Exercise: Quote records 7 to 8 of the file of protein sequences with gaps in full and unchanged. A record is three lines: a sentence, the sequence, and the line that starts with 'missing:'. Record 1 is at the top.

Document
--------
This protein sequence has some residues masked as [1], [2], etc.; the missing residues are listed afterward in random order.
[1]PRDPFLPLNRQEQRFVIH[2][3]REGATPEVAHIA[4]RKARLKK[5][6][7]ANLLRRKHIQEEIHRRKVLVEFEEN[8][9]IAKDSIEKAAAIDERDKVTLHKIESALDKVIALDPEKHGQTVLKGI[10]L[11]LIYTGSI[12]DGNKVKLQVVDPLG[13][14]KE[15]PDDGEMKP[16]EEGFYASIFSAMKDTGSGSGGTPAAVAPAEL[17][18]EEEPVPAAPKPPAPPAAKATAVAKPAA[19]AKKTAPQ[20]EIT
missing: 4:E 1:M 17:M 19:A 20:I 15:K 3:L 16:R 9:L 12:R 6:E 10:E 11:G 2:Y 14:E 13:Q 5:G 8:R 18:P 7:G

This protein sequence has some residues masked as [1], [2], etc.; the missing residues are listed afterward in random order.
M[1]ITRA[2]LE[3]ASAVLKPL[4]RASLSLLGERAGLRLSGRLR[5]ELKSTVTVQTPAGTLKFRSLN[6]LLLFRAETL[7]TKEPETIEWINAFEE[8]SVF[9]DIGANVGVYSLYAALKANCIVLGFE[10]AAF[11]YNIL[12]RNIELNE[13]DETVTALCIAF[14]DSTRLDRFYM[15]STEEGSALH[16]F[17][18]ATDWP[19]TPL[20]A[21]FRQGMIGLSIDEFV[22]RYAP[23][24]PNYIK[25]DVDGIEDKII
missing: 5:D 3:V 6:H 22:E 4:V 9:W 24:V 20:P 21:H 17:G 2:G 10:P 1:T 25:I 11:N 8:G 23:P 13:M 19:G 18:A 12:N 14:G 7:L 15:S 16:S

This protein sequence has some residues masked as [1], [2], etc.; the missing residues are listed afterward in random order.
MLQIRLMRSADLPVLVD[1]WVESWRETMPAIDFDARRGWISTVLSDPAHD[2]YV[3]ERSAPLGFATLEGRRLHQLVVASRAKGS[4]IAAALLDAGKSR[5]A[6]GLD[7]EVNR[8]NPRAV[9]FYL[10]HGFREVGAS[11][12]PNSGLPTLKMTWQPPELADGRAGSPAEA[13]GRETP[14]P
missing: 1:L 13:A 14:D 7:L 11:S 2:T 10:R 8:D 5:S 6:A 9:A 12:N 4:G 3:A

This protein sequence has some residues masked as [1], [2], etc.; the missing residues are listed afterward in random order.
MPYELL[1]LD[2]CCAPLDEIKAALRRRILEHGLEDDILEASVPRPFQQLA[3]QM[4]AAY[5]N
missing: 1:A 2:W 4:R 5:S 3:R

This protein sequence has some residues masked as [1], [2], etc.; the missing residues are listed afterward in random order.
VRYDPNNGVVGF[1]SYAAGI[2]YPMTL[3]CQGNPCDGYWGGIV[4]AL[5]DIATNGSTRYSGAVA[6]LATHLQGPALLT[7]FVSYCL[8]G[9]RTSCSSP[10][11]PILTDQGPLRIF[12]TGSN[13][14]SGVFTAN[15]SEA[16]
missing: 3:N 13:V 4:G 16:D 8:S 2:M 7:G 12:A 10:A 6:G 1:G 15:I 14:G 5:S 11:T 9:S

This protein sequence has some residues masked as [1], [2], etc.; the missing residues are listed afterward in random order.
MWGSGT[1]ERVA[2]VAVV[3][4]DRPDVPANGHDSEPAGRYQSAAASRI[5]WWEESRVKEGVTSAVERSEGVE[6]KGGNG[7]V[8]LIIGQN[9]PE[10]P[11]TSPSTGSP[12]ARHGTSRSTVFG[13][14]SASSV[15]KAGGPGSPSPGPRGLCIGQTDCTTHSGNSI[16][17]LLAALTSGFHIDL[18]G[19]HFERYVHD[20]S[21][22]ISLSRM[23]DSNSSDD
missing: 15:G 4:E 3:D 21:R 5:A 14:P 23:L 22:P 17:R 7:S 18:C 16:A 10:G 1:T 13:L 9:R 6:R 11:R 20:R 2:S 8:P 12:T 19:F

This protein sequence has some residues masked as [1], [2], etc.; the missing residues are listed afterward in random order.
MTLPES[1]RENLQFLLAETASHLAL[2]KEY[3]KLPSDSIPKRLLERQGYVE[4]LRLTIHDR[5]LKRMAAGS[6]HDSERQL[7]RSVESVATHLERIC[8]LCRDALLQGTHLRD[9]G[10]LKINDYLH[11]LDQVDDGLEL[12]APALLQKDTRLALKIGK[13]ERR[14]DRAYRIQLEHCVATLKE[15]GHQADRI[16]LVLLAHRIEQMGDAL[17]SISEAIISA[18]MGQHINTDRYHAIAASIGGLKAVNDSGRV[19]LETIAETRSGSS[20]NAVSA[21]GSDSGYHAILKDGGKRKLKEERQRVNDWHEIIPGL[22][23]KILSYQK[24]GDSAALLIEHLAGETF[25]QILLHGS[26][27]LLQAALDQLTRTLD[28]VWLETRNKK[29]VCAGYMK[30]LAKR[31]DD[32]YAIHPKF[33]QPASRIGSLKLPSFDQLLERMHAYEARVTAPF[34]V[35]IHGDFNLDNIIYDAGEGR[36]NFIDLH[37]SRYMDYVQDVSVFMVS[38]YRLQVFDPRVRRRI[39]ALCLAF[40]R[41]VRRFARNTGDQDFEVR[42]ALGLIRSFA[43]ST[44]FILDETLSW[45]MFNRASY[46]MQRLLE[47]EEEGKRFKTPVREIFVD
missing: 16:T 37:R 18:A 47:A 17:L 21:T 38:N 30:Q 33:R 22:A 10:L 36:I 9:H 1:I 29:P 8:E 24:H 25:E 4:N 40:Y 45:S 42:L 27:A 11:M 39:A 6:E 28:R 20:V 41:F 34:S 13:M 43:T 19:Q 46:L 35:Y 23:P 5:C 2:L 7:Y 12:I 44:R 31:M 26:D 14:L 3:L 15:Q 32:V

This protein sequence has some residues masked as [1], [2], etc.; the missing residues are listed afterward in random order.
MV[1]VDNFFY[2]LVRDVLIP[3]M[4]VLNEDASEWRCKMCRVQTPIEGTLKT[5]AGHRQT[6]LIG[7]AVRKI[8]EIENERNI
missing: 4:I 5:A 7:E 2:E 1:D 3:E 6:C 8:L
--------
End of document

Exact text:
This protein sequence has some residues masked as [1], [2], etc.; the missing residues are listed afterward in random order.
MTLPES[1]RENLQFLLAETASHLAL[2]KEY[3]KLPSDSIPKRLLERQGYVE[4]LRLTIHDR[5]LKRMAAGS[6]HDSERQL[7]RSVESVATHLERIC[8]LCRDALLQGTHLRD[9]G[10]LKINDYLH[11]LDQVDDGLEL[12]APALLQKDTRLALKIGK[13]ERR[14]DRAYRIQLEHCVATLKE[15]GHQADRI[16]LVLLAHRIEQMGDAL[17]SISEAIISA[18]MGQHINTDRYHAIAASIGGLKAVNDSGRV[19]LETIAETRSGSS[20]NAVSA[21]GSDSGYHAILKDGGKRKLKEERQRVNDWHEIIPGL[22][23]KILSYQK[24]GDSAALLIEHLAGETF[25]QILLHGS[26][27]LLQAALDQLTRTLD[28]VWLETRNKK[29]VCAGYMK[30]LAKR[31]DD[32]YAIHPKF[33]QPASRIGSLKLPSFDQLLERMHAYEARVTAPF[34]V[35]IHGDFNLDNIIYDAGEGR[36]NFIDLH[37]SRYMDYVQDVSVFMVS[38]YRLQVFDPRVRRRI[39]ALCLAF[40]R[41]VRRFARNTGDQDFEVR[42]ALGLIRSFA[43]ST[44]FILDETLSW[45]MFNRASY[46]MQRLLE[47]EEEGKRFKTPVREIFVD
missing: 16:T 37:R 18:A 47:A 17:L 21:T 38:N 30:Q 33:R 22:A 10:L 36:I 9:H 1:I 29:P 8:E 24:H 25:E 4:N 40:Y 45:S 42:L 27:A 11:M 39:A 6:E 28:R 20:V 41:F 34:S 13:M 43:T 19:Q 46:L 35:Y 23:P 5:C 2:L 7:Y 12:I 44:R 31:M 26:D 14:L 3:L 15:Q 32:V

This protein sequence has some residues masked as [1], [2], etc.; the missing residues are listed afterward in random order.
MV[1]VDNFFY[2]LVRDVLIP[3]M[4]VLNEDASEWRCKMCRVQTPIEGTLKT[5]AGHRQT[6]LIG[7]AVRKI[8]EIENERNI
missing: 4:I 5:A 7:E 2:E 1:D 3:E 6:C 8:L